Her explicit and daring poetry and prose earned her international prizes such as Italy’s International Prize North-South for poetry in 2009, the Blue Metropolis Al Majidi Bin Dhaher Arab Literary Prize and the Rodolfo Gentili Prize in Porto Recanati in 2010, as well as the 2014 Italian “Career Poetry Prize,” after she was appointed honorary ambassador for culture and human rights for the city of Naples in the Mediterranean in 2013.

“When I’m writing, there’s no ‘audience,’ no readers, no calculations and formulas.” She explained. “No ‘what will happen next?’ or ‘how will this text be received?’ Nothing from the outside world interferes with the flow of my thoughts and words. I become completely impermeable, as well as totally free from the earthly notions of time and space, and the weight these might cast on me.”

For Haddad, this attitude comes as a result of years of training in the art of fighting self-censorship and the nagging voices in her head. “I learned not to surrender to those, because without the absolute freedom of writing whatever I wanted to write, I cannot produce anything,” she added.

Obloquy cascades flooded Beirut – the city where Haddad was born in 1970 – and the surrounding Arab region, when she published “Jasad” (or “Body”) starting 2008, a quarterly magazine unprecedentedly tackling Arab cultural taboos including polygamy, masturbation, homosexuality, virginity, marriage, in addition to erotic stories and personal testimony.

Haddad herself scandalized her father at the age of 26 when she opted for the word “penis” in a poem, rather than “column,” the preferred term by her father.

“As long as you’re alive, you’re oppressed, whether you realize it or not, whether you accept it or not. Humans are oppressed by the small details as well as by the big picture, by the obvious and by the less obvious, by the patriarchal laws and by the inequitable economy, by international politics and by biased media,” she expressed.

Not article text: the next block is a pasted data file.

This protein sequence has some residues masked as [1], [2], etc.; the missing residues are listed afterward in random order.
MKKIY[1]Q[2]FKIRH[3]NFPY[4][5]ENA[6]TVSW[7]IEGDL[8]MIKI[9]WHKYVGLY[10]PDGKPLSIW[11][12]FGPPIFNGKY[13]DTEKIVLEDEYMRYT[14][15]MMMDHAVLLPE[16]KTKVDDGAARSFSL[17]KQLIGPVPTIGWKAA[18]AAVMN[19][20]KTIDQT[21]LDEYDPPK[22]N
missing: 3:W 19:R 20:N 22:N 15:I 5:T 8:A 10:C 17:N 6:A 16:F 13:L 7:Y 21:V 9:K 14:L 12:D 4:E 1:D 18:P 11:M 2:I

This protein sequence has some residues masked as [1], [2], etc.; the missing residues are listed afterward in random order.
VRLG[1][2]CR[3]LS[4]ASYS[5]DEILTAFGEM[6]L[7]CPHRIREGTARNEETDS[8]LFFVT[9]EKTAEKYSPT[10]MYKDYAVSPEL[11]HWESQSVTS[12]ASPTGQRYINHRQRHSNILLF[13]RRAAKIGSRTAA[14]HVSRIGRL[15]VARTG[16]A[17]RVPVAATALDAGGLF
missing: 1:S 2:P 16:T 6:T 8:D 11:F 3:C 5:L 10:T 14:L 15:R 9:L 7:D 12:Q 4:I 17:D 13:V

Haddad believes that waking up is a constant “going to war,” as every day, there are new “oppression monsters to defeat.”

Given her harsh fight against prevalent notions of womanhood and misogyny in the Middle East, as well as western stereotypes on Arab women, Haddad’s most vociferous opponents slide into her inbox and threaten her for her “provocative” cerebral products, initially thought to be written by men.

But despite it all, she admits not being affected by criticism, as “it doesn’t steer the direction that only [she] decides to take, nor the content that nobody but [her] chooses to express.”

“Anger generates beauty when it is the right kind of anger, that is, outrage in the face of indignity and the will to do and say something about it,” she added. “All strong emotions can generate beauty. The only indifference is sterile. But we don’t write to ‘generate beauty.’ We write to create earthquakes and move mountains, or at least that’s what I try to do.”

Her scientific approach to life helped her in her career as she confirmed, and “‘Parole parole parole’ doesn’t work for [her].”

For Haddad, her mind needs to be “addressed and convinced with a solid reason,” which many might consider a weird characteristic in a poet and writer.

“I look at my young self with compassion, and she looks at me with the grateful eyes of someone who’s been somewhat avenged,” she concluded